However, not just startups are part of this revolution; existing banks are now also upping their game by adopting new technologies to serve their customers better. We will see more traditional banking institutions embracing fintech innovations in the coming years and creating new verticals or divisions within their organisations to serve customers better.

    6. Persistent push for decentralised finance into the mainstream

    In 2018, blockchain was one of the most talked-about topics by investors and businesses alike. Blockchain technology is defined as a decentralised database that maintains a continuously growing list of records (blocks) that are linked together and secured using cryptography. In other words, it's a new kind of internet database that allows people to store data securely without relying on third parties like banks or governments — hence the potential to disrupt many other industries, such as healthcare or insurance.

    Blockchain offers a decentralised ledger system that has no single point of failure — making it difficult for hackers to get into your system. The best part is that any information stored on a blockchain can't be changed once entered into the system because all nodes within the network must approve any edits made prior.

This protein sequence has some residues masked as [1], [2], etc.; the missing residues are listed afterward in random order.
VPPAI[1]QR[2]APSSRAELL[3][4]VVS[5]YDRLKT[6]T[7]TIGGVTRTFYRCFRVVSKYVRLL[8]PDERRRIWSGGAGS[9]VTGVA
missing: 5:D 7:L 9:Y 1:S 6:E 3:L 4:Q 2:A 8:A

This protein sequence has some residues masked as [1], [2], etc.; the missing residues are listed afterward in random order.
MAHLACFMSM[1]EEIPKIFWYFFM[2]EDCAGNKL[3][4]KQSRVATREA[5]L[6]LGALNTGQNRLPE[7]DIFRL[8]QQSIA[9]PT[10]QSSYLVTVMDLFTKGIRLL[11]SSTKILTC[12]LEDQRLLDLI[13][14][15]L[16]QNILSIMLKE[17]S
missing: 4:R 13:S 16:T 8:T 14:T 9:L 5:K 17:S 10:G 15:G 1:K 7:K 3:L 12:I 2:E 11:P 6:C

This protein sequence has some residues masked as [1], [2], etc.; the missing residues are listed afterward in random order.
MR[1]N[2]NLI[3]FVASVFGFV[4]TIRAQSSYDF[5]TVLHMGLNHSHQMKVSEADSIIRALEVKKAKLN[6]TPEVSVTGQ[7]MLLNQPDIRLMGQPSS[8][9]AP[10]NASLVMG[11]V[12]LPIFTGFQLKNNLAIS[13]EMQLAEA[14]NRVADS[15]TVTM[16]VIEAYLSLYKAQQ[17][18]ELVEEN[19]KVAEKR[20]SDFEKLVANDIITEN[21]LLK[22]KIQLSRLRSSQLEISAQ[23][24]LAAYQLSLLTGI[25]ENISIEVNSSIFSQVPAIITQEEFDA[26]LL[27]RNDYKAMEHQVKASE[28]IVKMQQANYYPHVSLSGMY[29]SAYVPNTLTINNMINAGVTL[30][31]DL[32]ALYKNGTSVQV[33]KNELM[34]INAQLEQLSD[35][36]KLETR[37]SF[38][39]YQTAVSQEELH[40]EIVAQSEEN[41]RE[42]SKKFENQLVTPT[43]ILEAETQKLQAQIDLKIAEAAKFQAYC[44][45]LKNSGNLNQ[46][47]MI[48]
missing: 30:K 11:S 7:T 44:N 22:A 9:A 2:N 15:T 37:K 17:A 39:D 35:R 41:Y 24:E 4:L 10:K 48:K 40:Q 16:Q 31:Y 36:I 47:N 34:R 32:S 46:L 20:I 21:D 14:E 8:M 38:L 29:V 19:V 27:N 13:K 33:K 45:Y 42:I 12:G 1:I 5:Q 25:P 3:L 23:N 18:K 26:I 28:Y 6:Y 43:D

Blockchain technology is already being used to streamline transactions in many industries. It's expected to have a huge impact on the financial industry, particularly regarding payments and fraud prevention. By 2025, many countries will have a central bank-backed digital currency in place and will use blockchain to facilitate cross-border transactions between countries around the world.

    7. More environmental, social, and governance (ESG) initiatives in the fintech landscape

    The ESG landscape for the fintech industry is still relatively new, and many measures are being launched to help advance these initiatives.

    What are ESG Initiatives?

    ESG initiatives are environmentally, socially, and governance-related activities that companies can participate in to ensure that their business practices align with their values and beliefs. These initiatives also help companies gain more visibility within their sector and ensure they can stand out from their competitors by making them more attractive to potential customers who want to know that your business is ethical and responsible.

    What do ESGs look like in practice?

    There are many different types of ESG initiatives that you could start taking part in if you want to make your company more sustainable. These include:

    Sustainable infrastructure projects:

    As the world population continues to grow, the energy demand will also increase. This increase leads to more need for energy sources that are sustainable, efficient, and clean.